As humans, we’re blessed with the ability to see a lot of colors and hues, which makes the world a better and brighter place. Dogs, on the other hand, have a more restricted range of options — they basically see the world as blue, yellow and gray. So I have no choice but to conclude that most movies now being made are created with a canine audience in mind.
Take a look at the trailer for the original “A Nightmare on Elm Street.” The colors are natural, even flat: shadows aren’t overwhelming, whites can be glaring and the whole thing generally looks naturalistic. (Which actually has a small advantage: it’s hard to tell when people are awake and when they’re asleep, which means the scares are more likely to come out of nowhere.)
Now look at the trailer for the upcoming remake. Lurid greens, blues and oranges predominate, even when there isn’t really a reason. The shadows are overwhelming, and even normal indoor settings have this unnatural glow and sheen to them.
Damn near every Hollywood release seems to be color-corrected to death of late. Digital technology has enabled this kind of abuse with great frequency. The first film to be digitally tweaked from first to last was “O Brother, Where Art Thou?” There was a point to it — the Coens came up with a rough equivalent to sepia entirely appropriate for a film set during the Great Depression. Having done that, they knocked it off. Their subsequent films, like “Burn After Reading,” don’t have the same fine-tweaked sensibility. Ditto for Martin Scorsese, who turned “The Aviator” into a super-fun color palette test and then subsequently knocked it off to an extent (“Shutter Island” mostly uses the tweaks to approximate the lurid Technicolor Scorsese likes so much).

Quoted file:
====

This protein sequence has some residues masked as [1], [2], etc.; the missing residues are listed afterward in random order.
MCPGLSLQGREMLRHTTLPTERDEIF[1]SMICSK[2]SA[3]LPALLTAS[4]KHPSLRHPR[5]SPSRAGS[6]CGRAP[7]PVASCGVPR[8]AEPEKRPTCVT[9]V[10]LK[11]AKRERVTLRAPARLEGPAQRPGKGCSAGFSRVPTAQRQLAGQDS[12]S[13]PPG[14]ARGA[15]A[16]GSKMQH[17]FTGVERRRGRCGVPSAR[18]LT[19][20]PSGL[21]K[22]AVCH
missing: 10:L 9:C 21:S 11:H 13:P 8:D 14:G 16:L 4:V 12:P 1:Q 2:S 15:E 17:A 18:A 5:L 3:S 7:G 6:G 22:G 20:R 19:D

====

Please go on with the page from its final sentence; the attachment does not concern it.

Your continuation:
With a lot of other major releases, color tweaks are more annoying — it’s as if studios think that audiences can’t possibly focus on more than one color at a time. Horror movies are especially guilty of turning the world monochromatic for no reason at all. It nearly always looks like an assault, and it’s kind of an eye-strain — after a while, I almost always want to see a real, untweaked color. It’s especially there in the smeary tones of so many summer blockbusters, a trickle-down legacy from “Lord of the Rings.” (I suspect part of the reason people dug “Iron Man” was because of how relatively unfussy it was).
Unmotivated color correction — for no other reason than to give your movie the sheen of a commercial — is a pest, just as much as overlighting an entire movie (the way Spielberg’s collaboration with DP Janusz Kaminski means nearly all of his movies have ridiculous amounts of flare now). When it stops being a mood-setter and becomes a distraction, it needs to stop.
[Photos: “A Nightmare on Elm Street,” New Line Cinema, 2010; “O Brother, Where Art Thou?”, Touchstone Home Video, 2000]